The Greater Sydney Commission has highlighted that the future of Sydney will not be centred around the Harbour and the CBD but rather it will be a city of three cities.
The Plan for a Growing Sydney outlines what Sydneysiders are increasingly doing - living, working and connecting within their region of this global city.
The Commission defines these three “30-minute cities” as the Eastern city encompassing the harbour and CBD all the way west to Macquarie Park; the Central city, which runs from there, west to incorporate Blacktown; and the Western City which extends all the way to Penrith and the foothills of the Blue Mountains.
Not only is the Hills district strategically located in the heart of this Central city, but it is one of the few areas in Sydney outside the CBD which is already achieving the goal of “a city with smart jobs”. The Hills district has more than 80,000 local jobs and a population a bit over 160,000 people.
Therefore, it has one local job for every two residents. Compare this to South West Sydney, Southern Sydney and Greater Western Sydney, which each only have one local job for every three residents.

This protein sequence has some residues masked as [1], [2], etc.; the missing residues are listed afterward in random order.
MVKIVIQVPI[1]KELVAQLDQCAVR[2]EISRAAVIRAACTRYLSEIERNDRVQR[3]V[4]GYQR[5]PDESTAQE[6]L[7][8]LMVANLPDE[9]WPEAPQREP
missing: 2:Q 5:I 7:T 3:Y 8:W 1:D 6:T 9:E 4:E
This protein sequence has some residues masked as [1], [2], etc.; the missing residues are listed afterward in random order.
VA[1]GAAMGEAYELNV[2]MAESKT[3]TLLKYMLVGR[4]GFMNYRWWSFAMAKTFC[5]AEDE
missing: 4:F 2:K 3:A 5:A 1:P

Based on the current growth, by 2037 the Hills district will have increased its population by almost 100,000 people. To keep this impressive local jobs provision ratio, by then it will have to add almost 50,000 new local jobs.
This entrepreneurial hotspot, located close to the geographical and population centre of Sydney, and with the help of the growing number of small businesses, will probably achieve this goal.
Based on the current rise in the number of businesses in the Hills Shire, growing at more than 4% per year, there will be twice as many businesses locally in 20 years than the 20,000 operating here today.
We have been delighted to work with Mulpha recently on the launch of the Norwest City vision.
Twenty years ago, the first stage of Norwest Business Park was just getting underway and Norwest Boulevard did not connect through to Old Windsor Road.
In twenty years’ time, Western Sydney airport will have been up and running for a decade, Norwest Business Park with the Metro and high-rises will feel a lot like a CBD and the local population will exceed a quarter of a million people.
If the current infrastructure investment and local economy keeps pace, the Hills will achieve all the elements of the Greater Sydney Commission vision to be not only a growing city, but an efficient, resilient, diverse, collaborative and equitable one as well.